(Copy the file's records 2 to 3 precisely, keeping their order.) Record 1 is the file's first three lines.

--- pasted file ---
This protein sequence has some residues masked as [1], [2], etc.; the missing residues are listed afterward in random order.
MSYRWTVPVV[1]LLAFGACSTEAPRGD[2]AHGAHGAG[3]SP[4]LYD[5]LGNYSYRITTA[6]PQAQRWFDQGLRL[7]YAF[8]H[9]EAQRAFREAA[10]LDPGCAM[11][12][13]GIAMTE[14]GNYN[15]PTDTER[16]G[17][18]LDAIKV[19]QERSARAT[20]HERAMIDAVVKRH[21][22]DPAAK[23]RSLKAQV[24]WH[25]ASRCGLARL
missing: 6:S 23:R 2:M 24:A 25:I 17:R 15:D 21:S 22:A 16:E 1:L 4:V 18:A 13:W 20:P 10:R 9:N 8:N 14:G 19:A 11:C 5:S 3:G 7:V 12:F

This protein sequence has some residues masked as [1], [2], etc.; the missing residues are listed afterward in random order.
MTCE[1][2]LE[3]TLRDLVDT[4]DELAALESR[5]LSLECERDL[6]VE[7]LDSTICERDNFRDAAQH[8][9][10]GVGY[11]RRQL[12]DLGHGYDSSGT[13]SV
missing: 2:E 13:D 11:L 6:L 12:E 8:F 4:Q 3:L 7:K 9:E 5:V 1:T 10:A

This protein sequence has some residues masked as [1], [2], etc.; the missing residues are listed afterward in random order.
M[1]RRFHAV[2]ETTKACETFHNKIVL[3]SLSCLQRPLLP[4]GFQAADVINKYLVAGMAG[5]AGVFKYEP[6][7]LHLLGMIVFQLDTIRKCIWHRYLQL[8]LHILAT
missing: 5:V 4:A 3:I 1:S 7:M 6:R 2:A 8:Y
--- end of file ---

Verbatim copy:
This protein sequence has some residues masked as [1], [2], etc.; the missing residues are listed afterward in random order.
MTCE[1][2]LE[3]TLRDLVDT[4]DELAALESR[5]LSLECERDL[6]VE[7]LDSTICERDNFRDAAQH[8][9][10]GVGY[11]RRQL[12]DLGHGYDSSGT[13]SV
missing: 2:E 13:D 11:L 6:L 12:E 8:F 4:Q 3:L 7:K 9:E 5:V 1:T 10:A

This protein sequence has some residues masked as [1], [2], etc.; the missing residues are listed afterward in random order.
M[1]RRFHAV[2]ETTKACETFHNKIVL[3]SLSCLQRPLLP[4]GFQAADVINKYLVAGMAG[5]AGVFKYEP[6][7]LHLLGMIVFQLDTIRKCIWHRYLQL[8]LHILAT
missing: 5:V 4:A 3:I 1:S 7:M 6:R 2:A 8:Y